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Vaginal cancer is an uncommon disease in which cancer cells grow from the cells of the vaginal lining. The vagina is a tube that connects the vulva (external female genitals) to the cervix (lower end of the uterus). The vagina is also called the “birth canal.”
Cancer occurs when cells in the body (in this case, vaginal cells) divide without control or order. Normally, cells divide in a regulated manner. If cells keep dividing uncontrollably when new cells are not needed, a mass of tissue, called a growth or tumor, forms. The term cancer refers to
malignant tumors, which can invade nearby tissue and spread to other parts of the body. A
does not invade or spread.
There are several types of vaginal cancer:
Squamous cell carcinoma—occurs in the lining of the vagina
Adenocarcinoma—occurs in the area of the vagina lined with cells similar to those in the glands of the cervix and uterus
A special type of this cancer, called clear cell adenocarcinoma, occurs in women who were exposed to a drug called
(DES) while in their mother’s womb.
This drug was introduced in the late 1930s and no longer used after 1971, so the incidence of this particular type of adenocarcinoma is expected to decline.
Melanoma—usually affects lower or outer portion of the vagina
Sarcoma—forms deep in the walls of the vagina, not on the surface
Once vaginal cancer is found, staging tests are done to find out if the cancer has spread and, if so, to what parts of the body. Treatments for vaginal cancer depend on the stage of the cancer.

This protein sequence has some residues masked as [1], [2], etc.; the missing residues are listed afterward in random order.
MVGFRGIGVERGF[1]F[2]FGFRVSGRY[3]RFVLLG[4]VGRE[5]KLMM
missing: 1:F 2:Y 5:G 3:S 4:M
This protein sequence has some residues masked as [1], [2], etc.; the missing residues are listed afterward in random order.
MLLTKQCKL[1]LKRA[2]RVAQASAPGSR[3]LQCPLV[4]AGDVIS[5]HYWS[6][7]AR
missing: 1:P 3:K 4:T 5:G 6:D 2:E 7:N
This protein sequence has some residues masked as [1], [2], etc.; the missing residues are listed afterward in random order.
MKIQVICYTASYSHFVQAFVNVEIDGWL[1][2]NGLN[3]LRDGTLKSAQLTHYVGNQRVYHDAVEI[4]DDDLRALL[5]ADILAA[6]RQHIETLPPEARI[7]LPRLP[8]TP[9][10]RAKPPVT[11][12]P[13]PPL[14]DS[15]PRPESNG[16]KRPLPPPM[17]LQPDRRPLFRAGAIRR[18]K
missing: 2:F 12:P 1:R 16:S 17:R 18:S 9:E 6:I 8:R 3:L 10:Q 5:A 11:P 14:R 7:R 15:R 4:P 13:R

Talk with your doctor about the best treatment plan for you. Treatment options include:
the use of high-dose radiation to kill cancer cells and shrink tumors. Radiation is usually directed at the tumor from a source outside the body. In some cases, radioactive material may be temporarily placed near the tumor to expose the cancerous cells to a constant level of radiation. This is called an implant and generally requires a short hospital stay. Other radiation treatments are outpatient.
This involves the surgical removal of a cancerous tumor and nearby tissues, and possibly lymph nodes. Depending on how far the cancer has spread outside the vagina, the doctor may remove the vagina, cervix, uterus, and sometimes the bladder, rectum, and parts of the colon.
is the use of drugs to kill cancer cells. This treatment may be given as a topical cream, pill, or intravenous injection. Except for topical creams, in which the drug is applied directly on the walls of the vagina, chemotherapy drugs enter the bloodstream and travel through the body killing mostly cancer cells, but also some healthy cells.
While a Pap smear is an effective screening tool for cervical cancer, it cannot be relied upon to detect vaginal cancer. However, regular gynecologic exams may reduce the risk of death from vaginal cancer by providing your doctor with the opportunity to detect it earlier. If you were exposed to DES in the womb, tell your doctor so that he can be more aware of your risk for vaginal cancer and take steps to closely monitor you.
There is a
available, called Gardasil, that protects against four types of the
(HPV). Since HPV is associated with certain types of cancer, the vaccine helps to prevent cancers of the cervix, vulva, and vagina.
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This content is reviewed regularly and is updated when new and relevant evidence is made available. This information is neither intended nor implied to be a substitute for professional medical advice. Always seek the advice of your physician or other qualified health provider prior to starting any new treatment or with questions regarding a medical condition.
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